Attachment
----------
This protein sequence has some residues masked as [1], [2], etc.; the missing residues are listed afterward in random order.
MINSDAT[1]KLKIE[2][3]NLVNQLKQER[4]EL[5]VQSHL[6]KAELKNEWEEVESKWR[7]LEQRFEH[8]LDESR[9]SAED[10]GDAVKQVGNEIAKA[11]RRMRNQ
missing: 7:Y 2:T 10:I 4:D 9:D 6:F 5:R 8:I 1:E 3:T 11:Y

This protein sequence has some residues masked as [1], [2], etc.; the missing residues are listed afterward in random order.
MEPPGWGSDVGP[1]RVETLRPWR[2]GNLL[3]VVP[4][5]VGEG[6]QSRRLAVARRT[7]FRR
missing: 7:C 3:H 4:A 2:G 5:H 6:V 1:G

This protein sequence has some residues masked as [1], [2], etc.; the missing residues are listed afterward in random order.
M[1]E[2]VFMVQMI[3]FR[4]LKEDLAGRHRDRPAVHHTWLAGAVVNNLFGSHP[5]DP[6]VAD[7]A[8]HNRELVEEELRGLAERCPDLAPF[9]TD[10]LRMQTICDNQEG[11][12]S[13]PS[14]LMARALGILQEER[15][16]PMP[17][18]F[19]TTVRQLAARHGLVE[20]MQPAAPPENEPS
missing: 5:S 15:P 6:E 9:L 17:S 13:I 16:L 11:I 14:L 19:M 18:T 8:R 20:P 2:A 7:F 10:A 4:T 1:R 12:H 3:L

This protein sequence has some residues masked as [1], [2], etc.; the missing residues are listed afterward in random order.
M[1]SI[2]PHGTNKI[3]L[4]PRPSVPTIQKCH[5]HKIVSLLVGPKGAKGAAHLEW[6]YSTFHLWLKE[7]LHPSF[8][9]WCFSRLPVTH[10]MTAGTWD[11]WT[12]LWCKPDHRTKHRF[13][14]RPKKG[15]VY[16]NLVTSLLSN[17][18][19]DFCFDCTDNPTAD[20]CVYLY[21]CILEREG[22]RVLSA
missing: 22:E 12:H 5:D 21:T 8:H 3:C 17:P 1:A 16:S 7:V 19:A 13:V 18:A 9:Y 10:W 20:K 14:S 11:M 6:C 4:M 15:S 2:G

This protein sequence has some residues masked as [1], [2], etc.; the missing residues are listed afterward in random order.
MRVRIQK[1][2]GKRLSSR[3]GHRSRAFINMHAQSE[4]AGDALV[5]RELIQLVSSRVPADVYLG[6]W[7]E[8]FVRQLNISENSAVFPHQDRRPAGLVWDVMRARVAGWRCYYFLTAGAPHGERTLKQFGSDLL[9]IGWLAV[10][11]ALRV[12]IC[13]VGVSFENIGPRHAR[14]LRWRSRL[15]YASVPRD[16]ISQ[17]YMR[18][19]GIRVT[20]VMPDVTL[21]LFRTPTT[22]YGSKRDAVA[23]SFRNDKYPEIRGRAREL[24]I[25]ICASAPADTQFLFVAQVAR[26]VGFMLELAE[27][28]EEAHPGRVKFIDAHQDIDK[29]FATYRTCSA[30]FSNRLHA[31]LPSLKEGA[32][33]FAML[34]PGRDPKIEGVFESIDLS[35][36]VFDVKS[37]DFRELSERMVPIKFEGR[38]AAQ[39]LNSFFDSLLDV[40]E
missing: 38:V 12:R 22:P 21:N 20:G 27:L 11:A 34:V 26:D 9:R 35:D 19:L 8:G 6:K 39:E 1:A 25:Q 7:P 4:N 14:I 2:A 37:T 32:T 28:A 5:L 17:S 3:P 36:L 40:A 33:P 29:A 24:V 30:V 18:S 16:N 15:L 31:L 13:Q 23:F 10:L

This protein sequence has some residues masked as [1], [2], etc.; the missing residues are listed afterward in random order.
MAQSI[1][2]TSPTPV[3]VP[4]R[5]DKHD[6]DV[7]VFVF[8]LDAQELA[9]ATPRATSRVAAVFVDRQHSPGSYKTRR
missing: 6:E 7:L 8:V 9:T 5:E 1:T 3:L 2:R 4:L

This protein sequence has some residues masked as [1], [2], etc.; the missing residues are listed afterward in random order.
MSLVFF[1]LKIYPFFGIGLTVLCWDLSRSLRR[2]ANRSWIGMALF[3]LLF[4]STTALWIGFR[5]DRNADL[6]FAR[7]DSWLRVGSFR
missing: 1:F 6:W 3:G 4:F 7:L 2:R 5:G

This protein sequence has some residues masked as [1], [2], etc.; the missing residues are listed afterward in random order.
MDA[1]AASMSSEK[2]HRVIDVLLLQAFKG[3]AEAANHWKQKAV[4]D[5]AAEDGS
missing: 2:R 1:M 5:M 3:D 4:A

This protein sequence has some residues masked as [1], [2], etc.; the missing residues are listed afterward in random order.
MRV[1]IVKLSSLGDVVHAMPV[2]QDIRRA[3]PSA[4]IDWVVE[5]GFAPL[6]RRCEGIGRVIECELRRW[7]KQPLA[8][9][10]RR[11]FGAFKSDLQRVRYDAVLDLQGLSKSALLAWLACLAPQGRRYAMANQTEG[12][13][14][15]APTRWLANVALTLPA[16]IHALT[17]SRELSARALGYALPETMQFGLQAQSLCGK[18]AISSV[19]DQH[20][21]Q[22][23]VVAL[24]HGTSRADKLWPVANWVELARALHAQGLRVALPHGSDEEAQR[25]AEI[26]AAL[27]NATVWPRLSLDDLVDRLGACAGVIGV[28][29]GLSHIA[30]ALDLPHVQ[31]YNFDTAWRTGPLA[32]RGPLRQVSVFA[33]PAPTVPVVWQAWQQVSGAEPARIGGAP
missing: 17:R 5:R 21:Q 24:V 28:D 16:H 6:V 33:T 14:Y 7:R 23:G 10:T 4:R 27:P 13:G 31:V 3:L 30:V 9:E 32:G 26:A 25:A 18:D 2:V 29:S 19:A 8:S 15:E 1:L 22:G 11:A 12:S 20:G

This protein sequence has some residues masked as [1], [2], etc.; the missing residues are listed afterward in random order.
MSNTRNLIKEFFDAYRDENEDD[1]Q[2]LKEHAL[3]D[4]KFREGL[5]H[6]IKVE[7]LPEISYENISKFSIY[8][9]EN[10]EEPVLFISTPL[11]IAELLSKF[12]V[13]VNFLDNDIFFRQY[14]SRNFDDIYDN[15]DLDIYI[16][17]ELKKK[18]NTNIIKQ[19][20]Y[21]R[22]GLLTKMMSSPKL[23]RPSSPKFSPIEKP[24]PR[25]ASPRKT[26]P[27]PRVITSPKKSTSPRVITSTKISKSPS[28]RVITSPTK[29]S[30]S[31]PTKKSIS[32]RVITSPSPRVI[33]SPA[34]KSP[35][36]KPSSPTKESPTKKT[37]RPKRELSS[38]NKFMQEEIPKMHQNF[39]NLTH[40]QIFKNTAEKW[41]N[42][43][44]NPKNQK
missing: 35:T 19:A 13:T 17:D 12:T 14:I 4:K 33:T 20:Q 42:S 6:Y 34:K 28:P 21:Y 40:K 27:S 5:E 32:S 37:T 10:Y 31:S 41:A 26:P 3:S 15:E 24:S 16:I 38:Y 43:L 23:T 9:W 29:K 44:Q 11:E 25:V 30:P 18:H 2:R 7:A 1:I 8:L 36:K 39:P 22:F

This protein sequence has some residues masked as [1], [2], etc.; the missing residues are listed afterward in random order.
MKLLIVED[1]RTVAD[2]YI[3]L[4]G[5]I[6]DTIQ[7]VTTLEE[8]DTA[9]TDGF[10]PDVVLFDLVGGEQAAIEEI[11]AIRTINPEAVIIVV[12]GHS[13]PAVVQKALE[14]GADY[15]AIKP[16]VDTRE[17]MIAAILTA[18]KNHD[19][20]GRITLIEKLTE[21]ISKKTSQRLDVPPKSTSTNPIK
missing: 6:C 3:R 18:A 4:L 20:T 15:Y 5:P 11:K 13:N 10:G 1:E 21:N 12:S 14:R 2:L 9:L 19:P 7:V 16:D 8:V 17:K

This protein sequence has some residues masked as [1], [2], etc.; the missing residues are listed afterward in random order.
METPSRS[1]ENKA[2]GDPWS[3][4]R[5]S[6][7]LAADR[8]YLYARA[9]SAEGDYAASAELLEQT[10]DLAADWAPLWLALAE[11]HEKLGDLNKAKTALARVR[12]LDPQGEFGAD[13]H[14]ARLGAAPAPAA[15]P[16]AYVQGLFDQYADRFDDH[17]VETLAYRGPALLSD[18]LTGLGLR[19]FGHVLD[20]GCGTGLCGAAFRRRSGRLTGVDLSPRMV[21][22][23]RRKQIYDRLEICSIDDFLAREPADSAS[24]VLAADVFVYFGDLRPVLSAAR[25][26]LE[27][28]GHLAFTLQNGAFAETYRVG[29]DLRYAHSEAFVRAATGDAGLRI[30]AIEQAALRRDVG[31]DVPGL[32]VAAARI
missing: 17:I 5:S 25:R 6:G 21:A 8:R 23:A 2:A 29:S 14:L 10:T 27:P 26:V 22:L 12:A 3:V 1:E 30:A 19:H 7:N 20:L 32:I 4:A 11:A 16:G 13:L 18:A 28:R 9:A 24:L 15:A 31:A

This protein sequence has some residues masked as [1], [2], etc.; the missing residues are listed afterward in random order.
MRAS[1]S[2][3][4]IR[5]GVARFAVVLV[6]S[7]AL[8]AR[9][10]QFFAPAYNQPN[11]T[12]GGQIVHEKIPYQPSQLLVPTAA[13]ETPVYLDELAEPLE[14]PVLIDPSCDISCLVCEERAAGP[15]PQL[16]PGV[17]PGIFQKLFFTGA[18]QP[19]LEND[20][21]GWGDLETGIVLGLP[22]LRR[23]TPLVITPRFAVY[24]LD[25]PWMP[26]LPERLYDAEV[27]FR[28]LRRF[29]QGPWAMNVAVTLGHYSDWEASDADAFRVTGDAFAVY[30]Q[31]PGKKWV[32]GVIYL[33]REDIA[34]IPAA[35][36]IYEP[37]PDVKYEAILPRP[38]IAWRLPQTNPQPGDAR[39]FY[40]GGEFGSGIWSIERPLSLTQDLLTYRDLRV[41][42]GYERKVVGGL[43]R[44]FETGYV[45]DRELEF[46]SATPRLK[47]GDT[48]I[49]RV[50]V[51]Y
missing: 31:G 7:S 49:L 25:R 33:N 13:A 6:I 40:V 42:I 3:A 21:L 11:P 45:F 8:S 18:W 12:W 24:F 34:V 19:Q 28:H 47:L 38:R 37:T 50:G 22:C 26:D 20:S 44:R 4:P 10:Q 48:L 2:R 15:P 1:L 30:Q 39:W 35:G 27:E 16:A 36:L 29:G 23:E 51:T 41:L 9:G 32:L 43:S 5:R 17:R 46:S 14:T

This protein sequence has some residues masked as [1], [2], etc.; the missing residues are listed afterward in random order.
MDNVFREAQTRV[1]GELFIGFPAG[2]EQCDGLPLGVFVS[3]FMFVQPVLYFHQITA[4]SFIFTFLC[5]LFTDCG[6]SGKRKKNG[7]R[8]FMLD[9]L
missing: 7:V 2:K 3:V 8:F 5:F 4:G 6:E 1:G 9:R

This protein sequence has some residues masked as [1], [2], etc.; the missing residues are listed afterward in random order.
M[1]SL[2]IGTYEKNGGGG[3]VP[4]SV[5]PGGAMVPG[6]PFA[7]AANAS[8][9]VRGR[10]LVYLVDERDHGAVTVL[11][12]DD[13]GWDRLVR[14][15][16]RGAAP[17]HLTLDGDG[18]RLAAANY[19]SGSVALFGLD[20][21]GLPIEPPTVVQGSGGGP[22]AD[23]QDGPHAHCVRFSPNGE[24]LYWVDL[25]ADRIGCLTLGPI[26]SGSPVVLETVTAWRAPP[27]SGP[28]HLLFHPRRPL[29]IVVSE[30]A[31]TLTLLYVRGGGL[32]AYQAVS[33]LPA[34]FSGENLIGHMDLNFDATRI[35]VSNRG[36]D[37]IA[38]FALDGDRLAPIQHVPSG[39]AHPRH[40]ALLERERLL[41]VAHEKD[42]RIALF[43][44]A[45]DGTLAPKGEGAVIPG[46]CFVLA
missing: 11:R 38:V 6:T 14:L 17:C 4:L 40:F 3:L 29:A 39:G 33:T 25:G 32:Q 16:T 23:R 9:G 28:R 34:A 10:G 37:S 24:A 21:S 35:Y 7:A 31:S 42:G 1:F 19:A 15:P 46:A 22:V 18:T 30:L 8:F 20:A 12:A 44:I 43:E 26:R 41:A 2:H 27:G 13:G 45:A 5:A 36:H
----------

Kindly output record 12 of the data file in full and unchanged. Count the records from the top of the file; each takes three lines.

This protein sequence has some residues masked as [1], [2], etc.; the missing residues are listed afterward in random order.
METPSRS[1]ENKA[2]GDPWS[3][4]R[5]S[6][7]LAADR[8]YLYARA[9]SAEGDYAASAELLEQT[10]DLAADWAPLWLALAE[11]HEKLGDLNKAKTALARVR[12]LDPQGEFGAD[13]H[14]ARLGAAPAPAA[15]P[16]AYVQGLFDQYADRFDDH[17]VETLAYRGPALLSD[18]LTGLGLR[19]FGHVLD[20]GCGTGLCGAAFRRRSGRLTGVDLSPRMV[21][22][23]RRKQIYDRLEICSIDDFLAREPADSAS[24]VLAADVFVYFGDLRPVLSAAR[25][26]LE[27][28]GHLAFTLQNGAFAETYRVG[29]DLRYAHSEAFVRAATGDAGLRI[30]AIEQAALRRDVG[31]DVPGL[32]VAAARI
missing: 17:I 5:S 25:R 6:G 21:A 8:R 23:A 2:A 29:S 14:L 10:T 27:P 26:V 22:L 12:A 3:V 1:E 30:A 19:H 7:N 20:L 32:I 4:A 11:A 16:G 13:L 18:A 28:R 9:A 24:L 15:A 31:A